Seven UGA students receive foreign language scholarships
May 2, 2014Print
- Ian Branam
- Jessica Hunt
Athens, Ga. - Seven University of Georgia students will enhance their language skills abroad this summer through two federally funded scholarship programs.
Four students received Boren Scholarships, which are funded by the National Security Education Program and offer up to $20,000 for language study abroad in areas of the world that are critical to U.S. interests. Three additional students received awards from the U.S. Department of State's Critical Language Scholarship Program and will spend seven to 10 weeks in intensive language institutes abroad.
"The Boren and Critical Language scholarship programs offer superb immersive experiences, and I know that our students will take full advantage of these wonderful opportunities," said David S. Williams, associate provost and director of the Honors Program. "I am pleased that UGA is one of only a handful of institutions with as many as four Boren Scholars this year, which underscores that our students can successfully compete with the very best across the nation."
The 2014 Boren Scholarship recipients are:
• Andrew Jarnagin, a sophomore Honors student from Atlanta, majoring in history and Arabic in the Franklin College of Arts and Sciences;
• Blake Traeger, a freshman Honors student from Fleming Island, Florida, majoring in international affairs in the School of Public and International Affairs and Romance languages in the Franklin College;
• Kara Fambrough, a junior from Conyers, majoring in international affairs and Arabic; and
• Rodrigo Tapia, a junior from Elijay, majoring in chemistry and mathematics in the Franklin College with a minor in Japanese.
Jarnagin will study in Amman, Jordan at the Qasid Institute through AMIDEAST's Language and Area Studies program, where he will take courses in modern standard Arabic and the Jordanian dialect. Traeger will study Portuguese at the Universidade Estadual Paulista in Sao Paulo, Brazil, where he will take classes in Brazilian culture and history. Fambrough will study in Amman, Jordan at the Princess Sumaya University of Technology through the Council for International Education's Language and Culture program, where she will take courses in modern standard Arabic and colloquial Arabic. Tapia will study at Kyushu University in Fukuoka, Japan, where he will take courses in Japanese language and culture, applied chemistry and research.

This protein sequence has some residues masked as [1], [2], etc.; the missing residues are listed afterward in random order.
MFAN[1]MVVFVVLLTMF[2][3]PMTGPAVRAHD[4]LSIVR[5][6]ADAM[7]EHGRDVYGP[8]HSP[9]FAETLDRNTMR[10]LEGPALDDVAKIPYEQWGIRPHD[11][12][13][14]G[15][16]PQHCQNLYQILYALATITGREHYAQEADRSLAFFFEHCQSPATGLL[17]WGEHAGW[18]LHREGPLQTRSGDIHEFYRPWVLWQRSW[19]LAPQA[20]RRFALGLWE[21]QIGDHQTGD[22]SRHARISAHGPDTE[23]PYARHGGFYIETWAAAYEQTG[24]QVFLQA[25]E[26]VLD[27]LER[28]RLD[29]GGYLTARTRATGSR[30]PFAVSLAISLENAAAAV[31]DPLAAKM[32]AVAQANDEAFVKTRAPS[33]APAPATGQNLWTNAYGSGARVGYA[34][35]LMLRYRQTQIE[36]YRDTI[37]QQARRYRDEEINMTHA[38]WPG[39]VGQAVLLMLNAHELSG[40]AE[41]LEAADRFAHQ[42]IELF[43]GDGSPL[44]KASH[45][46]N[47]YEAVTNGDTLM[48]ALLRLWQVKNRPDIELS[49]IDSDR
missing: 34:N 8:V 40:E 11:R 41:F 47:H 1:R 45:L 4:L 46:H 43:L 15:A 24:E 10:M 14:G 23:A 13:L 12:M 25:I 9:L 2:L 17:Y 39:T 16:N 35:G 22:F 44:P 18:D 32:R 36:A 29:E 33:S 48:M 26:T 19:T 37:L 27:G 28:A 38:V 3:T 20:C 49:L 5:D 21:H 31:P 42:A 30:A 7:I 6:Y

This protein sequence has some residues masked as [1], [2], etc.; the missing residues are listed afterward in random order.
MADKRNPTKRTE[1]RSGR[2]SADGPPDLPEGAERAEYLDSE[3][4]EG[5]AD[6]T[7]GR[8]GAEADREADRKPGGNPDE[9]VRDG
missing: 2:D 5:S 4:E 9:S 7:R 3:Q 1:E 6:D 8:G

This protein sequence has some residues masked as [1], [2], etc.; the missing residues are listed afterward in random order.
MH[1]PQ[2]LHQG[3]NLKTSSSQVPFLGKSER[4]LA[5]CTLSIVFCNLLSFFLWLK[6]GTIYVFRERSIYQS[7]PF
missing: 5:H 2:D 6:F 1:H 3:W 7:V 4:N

Boren Scholarships are named in honor of David L. Boren, who served in the U.S. Senate from 1979 to 1994 and is the principal author of the legislation that created the National Security Education Program and the Boren Awards. UGA's Boren Scholarship recipients were among 165 nationwide to receive the award. Boren Scholarships provide U.S. undergraduate and graduate students with resources and encouragement to acquire language skills and experience in countries critical to the future security and stability of our nation. In exchange for funding, Boren award recipients agree to work in the federal government for a period of at least one year.
The 2014 Critical Language Scholars, along with their hometowns, majors, languages of study and host nation, are:
• KC Shornima, a sophomore from Marietta, majoring in international affairs and Arabic who will study Arabic in Oman;
• Caroline Griffith, a master's student in education from Grand Rapids, Michigan, who will study Arabic in Oman;
• Walker DePuy, a doctoral student in anthropology from Alexandria, Virginia, who will study Indonesian in Indonesia.
The Critical Language Scholarship Program is part of a U.S. government effort to expand dramatically the number of Americans studying and mastering critical foreign languages. The UGA recipients are among the approximately 550 U.S. undergraduate and graduate students who received a scholarship from the CLS Program in 2014. CLS participants will attend intensive language institutes this summer in one of 13 countries to study Arabic, Azerbaijani, Bangla, Chinese, Hindi, Korean, Indonesian, Japanese, Persian, Punjabi, Russian, Turkish or Urdu. The CLS Program is administered by American Councils for International Education, the Ohio State University and Ohio University.